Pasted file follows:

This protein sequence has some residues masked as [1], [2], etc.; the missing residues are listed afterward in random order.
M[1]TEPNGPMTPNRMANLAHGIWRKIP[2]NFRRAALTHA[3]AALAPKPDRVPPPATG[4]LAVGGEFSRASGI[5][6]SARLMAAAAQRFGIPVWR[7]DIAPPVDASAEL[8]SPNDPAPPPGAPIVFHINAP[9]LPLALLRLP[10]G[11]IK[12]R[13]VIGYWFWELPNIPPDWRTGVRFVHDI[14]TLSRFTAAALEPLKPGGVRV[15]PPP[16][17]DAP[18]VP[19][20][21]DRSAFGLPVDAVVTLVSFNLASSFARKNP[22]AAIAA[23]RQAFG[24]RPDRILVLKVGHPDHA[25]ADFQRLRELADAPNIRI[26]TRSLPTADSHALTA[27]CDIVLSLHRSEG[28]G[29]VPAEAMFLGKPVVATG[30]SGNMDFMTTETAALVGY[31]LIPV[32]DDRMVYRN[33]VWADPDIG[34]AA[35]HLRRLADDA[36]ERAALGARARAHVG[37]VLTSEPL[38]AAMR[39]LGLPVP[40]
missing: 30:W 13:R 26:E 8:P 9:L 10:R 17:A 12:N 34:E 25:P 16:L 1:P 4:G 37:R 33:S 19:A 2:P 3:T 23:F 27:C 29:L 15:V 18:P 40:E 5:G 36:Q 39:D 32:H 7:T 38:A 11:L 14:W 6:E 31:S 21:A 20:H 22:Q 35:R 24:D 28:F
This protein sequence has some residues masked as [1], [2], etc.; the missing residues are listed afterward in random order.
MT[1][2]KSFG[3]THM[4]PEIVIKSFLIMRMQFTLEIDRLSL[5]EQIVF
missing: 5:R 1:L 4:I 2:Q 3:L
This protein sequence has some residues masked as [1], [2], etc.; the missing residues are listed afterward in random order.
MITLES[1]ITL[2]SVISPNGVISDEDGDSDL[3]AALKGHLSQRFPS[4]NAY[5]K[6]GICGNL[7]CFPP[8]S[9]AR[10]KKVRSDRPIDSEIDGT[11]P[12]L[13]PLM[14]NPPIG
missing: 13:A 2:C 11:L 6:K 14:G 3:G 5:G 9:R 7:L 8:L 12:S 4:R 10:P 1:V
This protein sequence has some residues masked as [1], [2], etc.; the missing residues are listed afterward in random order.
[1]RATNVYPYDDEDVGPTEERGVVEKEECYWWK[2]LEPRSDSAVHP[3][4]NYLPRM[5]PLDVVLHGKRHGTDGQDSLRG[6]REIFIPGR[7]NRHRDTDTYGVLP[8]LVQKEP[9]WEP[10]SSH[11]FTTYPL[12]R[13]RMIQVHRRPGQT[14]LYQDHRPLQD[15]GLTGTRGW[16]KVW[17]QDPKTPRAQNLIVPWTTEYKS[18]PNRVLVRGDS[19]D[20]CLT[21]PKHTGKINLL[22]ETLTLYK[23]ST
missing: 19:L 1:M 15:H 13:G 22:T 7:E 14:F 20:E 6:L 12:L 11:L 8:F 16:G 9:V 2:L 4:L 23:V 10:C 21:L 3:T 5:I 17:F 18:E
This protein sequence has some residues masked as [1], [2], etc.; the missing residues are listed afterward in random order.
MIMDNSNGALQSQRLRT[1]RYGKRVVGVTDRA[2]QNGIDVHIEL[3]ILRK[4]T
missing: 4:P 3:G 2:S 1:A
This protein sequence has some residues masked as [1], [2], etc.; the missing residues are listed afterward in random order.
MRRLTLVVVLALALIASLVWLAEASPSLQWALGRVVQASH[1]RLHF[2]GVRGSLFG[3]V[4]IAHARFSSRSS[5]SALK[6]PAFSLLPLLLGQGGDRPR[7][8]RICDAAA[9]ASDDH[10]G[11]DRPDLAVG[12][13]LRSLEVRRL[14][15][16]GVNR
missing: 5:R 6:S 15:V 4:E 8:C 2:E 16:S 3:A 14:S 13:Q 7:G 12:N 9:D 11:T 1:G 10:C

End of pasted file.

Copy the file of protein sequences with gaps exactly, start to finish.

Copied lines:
This protein sequence has some residues masked as [1], [2], etc.; the missing residues are listed afterward in random order.
M[1]TEPNGPMTPNRMANLAHGIWRKIP[2]NFRRAALTHA[3]AALAPKPDRVPPPATG[4]LAVGGEFSRASGI[5][6]SARLMAAAAQRFGIPVWR[7]DIAPPVDASAEL[8]SPNDPAPPPGAPIVFHINAP[9]LPLALLRLP[10]G[11]IK[12]R[13]VIGYWFWELPNIPPDWRTGVRFVHDI[14]TLSRFTAAALEPLKPGGVRV[15]PPP[16][17]DAP[18]VP[19][20][21]DRSAFGLPVDAVVTLVSFNLASSFARKNP[22]AAIAA[23]RQAFG[24]RPDRILVLKVGHPDHA[25]ADFQRLRELADAPNIRI[26]TRSLPTADSHALTA[27]CDIVLSLHRSEG[28]G[29]VPAEAMFLGKPVVATG[30]SGNMDFMTTETAALVGY[31]LIPV[32]DDRMVYRN[33]VWADPDIG[34]AA[35]HLRRLADDA[36]ERAALGARARAHVG[37]VLTSEPL[38]AAMR[39]LGLPVP[40]
missing: 30:W 13:R 26:E 8:P 9:L 10:R 17:A 12:N 34:E 25:P 16:L 1:P 4:G 37:R 33:S 19:A 2:P 3:T 23:F 27:C 29:L 15:V 18:P 40:E 5:G 36:Q 39:D 32:H 7:T 38:A 11:L 14:W 6:E 31:S 21:A 20:H 22:Q 35:R 24:D 28:F
This protein sequence has some residues masked as [1], [2], etc.; the missing residues are listed afterward in random order.
MT[1][2]KSFG[3]THM[4]PEIVIKSFLIMRMQFTLEIDRLSL[5]EQIVF
missing: 5:R 1:L 4:I 2:Q 3:L
This protein sequence has some residues masked as [1], [2], etc.; the missing residues are listed afterward in random order.
MITLES[1]ITL[2]SVISPNGVISDEDGDSDL[3]AALKGHLSQRFPS[4]NAY[5]K[6]GICGNL[7]CFPP[8]S[9]AR[10]KKVRSDRPIDSEIDGT[11]P[12]L[13]PLM[14]NPPIG
missing: 13:A 2:C 11:L 6:K 14:G 3:G 5:G 9:R 7:L 8:L 12:S 4:R 10:P 1:V
This protein sequence has some residues masked as [1], [2], etc.; the missing residues are listed afterward in random order.
[1]RATNVYPYDDEDVGPTEERGVVEKEECYWWK[2]LEPRSDSAVHP[3][4]NYLPRM[5]PLDVVLHGKRHGTDGQDSLRG[6]REIFIPGR[7]NRHRDTDTYGVLP[8]LVQKEP[9]WEP[10]SSH[11]FTTYPL[12]R[13]RMIQVHRRPGQT[14]LYQDHRPLQD[15]GLTGTRGW[16]KVW[17]QDPKTPRAQNLIVPWTTEYKS[18]PNRVLVRGDS[19]D[20]CLT[21]PKHTGKINLL[22]ETLTLYK[23]ST
missing: 19:L 1:M 15:H 13:G 22:T 7:E 14:F 20:E 6:L 12:L 11:L 8:F 16:G 9:V 2:L 4:L 23:V 10:C 21:L 3:T 5:I 17:F 18:E
This protein sequence has some residues masked as [1], [2], etc.; the missing residues are listed afterward in random order.
MIMDNSNGALQSQRLRT[1]RYGKRVVGVTDRA[2]QNGIDVHIEL[3]ILRK[4]T
missing: 4:P 3:G 2:S 1:A
This protein sequence has some residues masked as [1], [2], etc.; the missing residues are listed afterward in random order.
MRRLTLVVVLALALIASLVWLAEASPSLQWALGRVVQASH[1]RLHF[2]GVRGSLFG[3]V[4]IAHARFSSRSS[5]SALK[6]PAFSLLPLLLGQGGDRPR[7][8]RICDAAA[9]ASDDH[10]G[11]DRPDLAVG[12][13]LRSLEVRRL[14][15][16]GVNR
missing: 5:R 6:S 15:V 4:E 8:C 2:E 16:S 3:A 14:S 13:Q 7:G 12:N 9:D 11:T 1:G 10:C